Underinsurance in Children with Special Health Care Needs
Type of Degreedissertation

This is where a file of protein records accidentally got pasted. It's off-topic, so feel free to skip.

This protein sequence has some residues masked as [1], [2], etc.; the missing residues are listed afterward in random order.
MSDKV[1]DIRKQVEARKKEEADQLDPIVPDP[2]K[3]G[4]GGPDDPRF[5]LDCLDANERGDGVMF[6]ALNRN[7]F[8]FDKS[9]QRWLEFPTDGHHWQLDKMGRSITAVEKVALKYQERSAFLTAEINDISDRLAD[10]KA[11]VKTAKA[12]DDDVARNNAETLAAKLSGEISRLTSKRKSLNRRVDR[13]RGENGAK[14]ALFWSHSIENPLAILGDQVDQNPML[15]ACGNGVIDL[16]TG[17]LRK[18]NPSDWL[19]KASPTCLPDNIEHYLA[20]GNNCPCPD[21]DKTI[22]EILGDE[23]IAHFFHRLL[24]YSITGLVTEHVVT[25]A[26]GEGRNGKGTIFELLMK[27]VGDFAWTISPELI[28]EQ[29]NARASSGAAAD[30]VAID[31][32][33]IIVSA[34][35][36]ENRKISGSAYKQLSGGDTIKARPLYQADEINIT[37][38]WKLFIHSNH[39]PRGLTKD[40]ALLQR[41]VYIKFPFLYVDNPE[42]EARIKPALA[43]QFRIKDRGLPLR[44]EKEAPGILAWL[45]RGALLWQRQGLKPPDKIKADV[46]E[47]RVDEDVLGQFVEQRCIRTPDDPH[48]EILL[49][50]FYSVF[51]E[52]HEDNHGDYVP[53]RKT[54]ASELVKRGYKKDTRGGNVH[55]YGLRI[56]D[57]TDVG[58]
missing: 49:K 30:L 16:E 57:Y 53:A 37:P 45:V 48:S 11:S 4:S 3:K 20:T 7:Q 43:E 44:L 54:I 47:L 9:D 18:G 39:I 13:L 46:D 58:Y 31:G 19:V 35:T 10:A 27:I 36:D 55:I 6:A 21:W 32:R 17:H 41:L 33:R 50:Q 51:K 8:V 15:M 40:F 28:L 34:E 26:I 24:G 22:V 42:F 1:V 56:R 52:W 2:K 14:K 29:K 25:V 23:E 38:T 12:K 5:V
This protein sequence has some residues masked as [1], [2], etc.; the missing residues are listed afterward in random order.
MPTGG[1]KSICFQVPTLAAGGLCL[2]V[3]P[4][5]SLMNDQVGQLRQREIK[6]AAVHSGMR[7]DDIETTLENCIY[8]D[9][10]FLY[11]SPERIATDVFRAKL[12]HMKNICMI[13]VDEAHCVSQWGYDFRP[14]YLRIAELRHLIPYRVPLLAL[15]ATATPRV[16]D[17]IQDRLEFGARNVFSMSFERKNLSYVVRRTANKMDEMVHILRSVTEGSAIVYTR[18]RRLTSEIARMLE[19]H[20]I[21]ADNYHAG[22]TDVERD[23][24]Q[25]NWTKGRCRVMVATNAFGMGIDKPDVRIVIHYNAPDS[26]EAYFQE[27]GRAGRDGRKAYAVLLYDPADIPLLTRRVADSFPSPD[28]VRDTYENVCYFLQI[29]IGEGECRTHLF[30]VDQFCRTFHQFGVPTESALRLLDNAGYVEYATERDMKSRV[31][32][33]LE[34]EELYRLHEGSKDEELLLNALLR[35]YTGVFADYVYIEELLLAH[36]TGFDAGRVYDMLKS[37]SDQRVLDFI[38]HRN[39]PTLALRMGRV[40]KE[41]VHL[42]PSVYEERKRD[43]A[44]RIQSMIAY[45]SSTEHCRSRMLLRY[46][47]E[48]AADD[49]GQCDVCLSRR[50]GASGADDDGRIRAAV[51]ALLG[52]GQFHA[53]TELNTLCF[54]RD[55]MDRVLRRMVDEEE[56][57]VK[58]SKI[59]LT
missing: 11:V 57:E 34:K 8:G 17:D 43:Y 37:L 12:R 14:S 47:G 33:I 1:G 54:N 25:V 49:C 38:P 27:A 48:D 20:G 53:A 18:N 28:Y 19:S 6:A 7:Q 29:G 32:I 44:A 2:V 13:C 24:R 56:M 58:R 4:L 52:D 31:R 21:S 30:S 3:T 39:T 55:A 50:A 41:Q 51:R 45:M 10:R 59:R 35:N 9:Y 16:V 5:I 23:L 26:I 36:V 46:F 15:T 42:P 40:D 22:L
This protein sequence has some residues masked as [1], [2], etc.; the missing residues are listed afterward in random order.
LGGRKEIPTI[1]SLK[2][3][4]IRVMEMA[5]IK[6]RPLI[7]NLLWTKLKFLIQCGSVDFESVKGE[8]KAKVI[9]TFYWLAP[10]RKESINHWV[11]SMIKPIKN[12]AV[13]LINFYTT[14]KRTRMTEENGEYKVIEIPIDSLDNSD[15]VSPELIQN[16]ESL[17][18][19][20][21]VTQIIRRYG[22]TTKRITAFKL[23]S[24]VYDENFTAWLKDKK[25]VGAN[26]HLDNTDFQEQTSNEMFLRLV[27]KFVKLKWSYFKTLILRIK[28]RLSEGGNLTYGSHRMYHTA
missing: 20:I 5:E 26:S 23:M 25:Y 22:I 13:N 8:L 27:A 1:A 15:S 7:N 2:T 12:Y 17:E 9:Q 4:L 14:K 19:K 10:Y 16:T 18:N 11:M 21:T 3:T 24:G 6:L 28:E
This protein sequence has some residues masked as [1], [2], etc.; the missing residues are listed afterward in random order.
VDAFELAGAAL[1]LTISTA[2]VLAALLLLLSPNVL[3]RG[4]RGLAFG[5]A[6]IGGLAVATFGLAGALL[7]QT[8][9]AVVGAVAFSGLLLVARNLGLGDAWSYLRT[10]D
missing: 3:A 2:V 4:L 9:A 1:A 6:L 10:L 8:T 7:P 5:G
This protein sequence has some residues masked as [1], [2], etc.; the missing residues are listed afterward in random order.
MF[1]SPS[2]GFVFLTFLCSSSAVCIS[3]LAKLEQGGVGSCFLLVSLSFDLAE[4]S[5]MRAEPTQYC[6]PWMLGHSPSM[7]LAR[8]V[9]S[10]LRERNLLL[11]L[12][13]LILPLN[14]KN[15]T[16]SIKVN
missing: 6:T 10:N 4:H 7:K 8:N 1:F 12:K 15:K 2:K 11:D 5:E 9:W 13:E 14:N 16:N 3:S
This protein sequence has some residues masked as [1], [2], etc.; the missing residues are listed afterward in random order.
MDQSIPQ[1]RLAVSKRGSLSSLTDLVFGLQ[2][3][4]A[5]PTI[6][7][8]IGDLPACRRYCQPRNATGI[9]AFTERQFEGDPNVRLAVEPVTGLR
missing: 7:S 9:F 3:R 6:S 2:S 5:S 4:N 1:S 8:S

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Children with Special Health Care Needs (CSHCN) are a small part of the total population, but use more services and account for more costs than do their healthy peers. By the very nature of who they are and the health-related challenges they face, CSHCN are vulnerable to poor outcomes associated with delayed care and often live in families that are the most likely to be negatively impacted by high cost-sharing requirements. Current literature has suggested that inadequate insurance—underinsurance — is a much larger problem than is uninsurance. This supports the idea that researchers and policymakers should move beyond simple discussions of presence or absence of insurance coverage, but should pursue more in-depth analyses of the adequacy of insurance. This is critical to assuring that appropriate, necessary benefits and services are provided at a reasonable and affordable cost. This project has examined what it means to be underinsured according to four separate definitions – attitudinal, economic, structural, and equipment/supplies. This research used existing data from the National Survey of Children with Special Health Care Needs, 2005/06 to examine four definitions for underinsurance using specific questions from the survey in an effort to more fully describe the insurance experiences of CSHCN and their families. Only CSHCN who were continuously insured for the entire year preceding the survey interview were included in analysis. SPSS 17.0, Complex Samples was used for univariate, bivariate, and multivariate analysis. Since all 4 definitions for the dependent variable were dichotomous, categorical responses, binary logistic regression – LOGIT – techniques were utilized. Varying percentages of CSHCN were identified as underinsured based upon which definition was considered. Also, different predictor variables had significant impact by definition, indicating that the definitions identified unique groups of children with diverse risk factors. It is important to consider a broad definition to comprehensively describe the scope of underinsurance in this population. Certain groups of CSHCN and those with specific condition characteristics may be more at risk for underinsurance based upon the definition use in analysis. Stratifications by insurance type and condition-specific subgroups revealed additional variation.